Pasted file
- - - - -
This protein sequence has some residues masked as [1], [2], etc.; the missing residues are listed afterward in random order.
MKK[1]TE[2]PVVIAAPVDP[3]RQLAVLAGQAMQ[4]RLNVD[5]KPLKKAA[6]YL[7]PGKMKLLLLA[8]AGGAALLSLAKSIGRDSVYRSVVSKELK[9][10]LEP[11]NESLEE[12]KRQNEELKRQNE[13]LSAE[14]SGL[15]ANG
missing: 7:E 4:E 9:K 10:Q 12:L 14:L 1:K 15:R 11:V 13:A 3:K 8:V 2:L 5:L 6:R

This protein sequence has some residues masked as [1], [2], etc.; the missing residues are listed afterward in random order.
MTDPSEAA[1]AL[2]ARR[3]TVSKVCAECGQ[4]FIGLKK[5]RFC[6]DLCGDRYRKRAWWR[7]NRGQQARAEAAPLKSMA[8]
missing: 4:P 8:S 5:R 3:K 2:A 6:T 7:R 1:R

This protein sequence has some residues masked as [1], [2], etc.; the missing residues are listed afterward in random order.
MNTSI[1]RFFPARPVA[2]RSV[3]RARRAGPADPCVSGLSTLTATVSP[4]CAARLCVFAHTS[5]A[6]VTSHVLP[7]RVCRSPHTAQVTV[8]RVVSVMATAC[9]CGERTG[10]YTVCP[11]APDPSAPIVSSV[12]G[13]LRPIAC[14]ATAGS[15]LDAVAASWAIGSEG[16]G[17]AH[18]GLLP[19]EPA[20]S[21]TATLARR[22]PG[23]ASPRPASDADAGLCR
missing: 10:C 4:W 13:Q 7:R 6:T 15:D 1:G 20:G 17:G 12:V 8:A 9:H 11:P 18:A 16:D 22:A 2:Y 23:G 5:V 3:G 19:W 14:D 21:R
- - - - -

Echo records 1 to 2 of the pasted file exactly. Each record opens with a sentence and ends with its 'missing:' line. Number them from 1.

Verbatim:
This protein sequence has some residues masked as [1], [2], etc.; the missing residues are listed afterward in random order.
MKK[1]TE[2]PVVIAAPVDP[3]RQLAVLAGQAMQ[4]RLNVD[5]KPLKKAA[6]YL[7]PGKMKLLLLA[8]AGGAALLSLAKSIGRDSVYRSVVSKELK[9][10]LEP[11]NESLEE[12]KRQNEELKRQNE[13]LSAE[14]SGL[15]ANG
missing: 7:E 4:E 9:K 10:Q 12:L 14:L 1:K 15:R 11:V 13:A 3:K 8:V 2:L 5:L 6:R

This protein sequence has some residues masked as [1], [2], etc.; the missing residues are listed afterward in random order.
MTDPSEAA[1]AL[2]ARR[3]TVSKVCAECGQ[4]FIGLKK[5]RFC[6]DLCGDRYRKRAWWR[7]NRGQQARAEAAPLKSMA[8]
missing: 4:P 8:S 5:R 3:K 2:A 6:T 7:R 1:R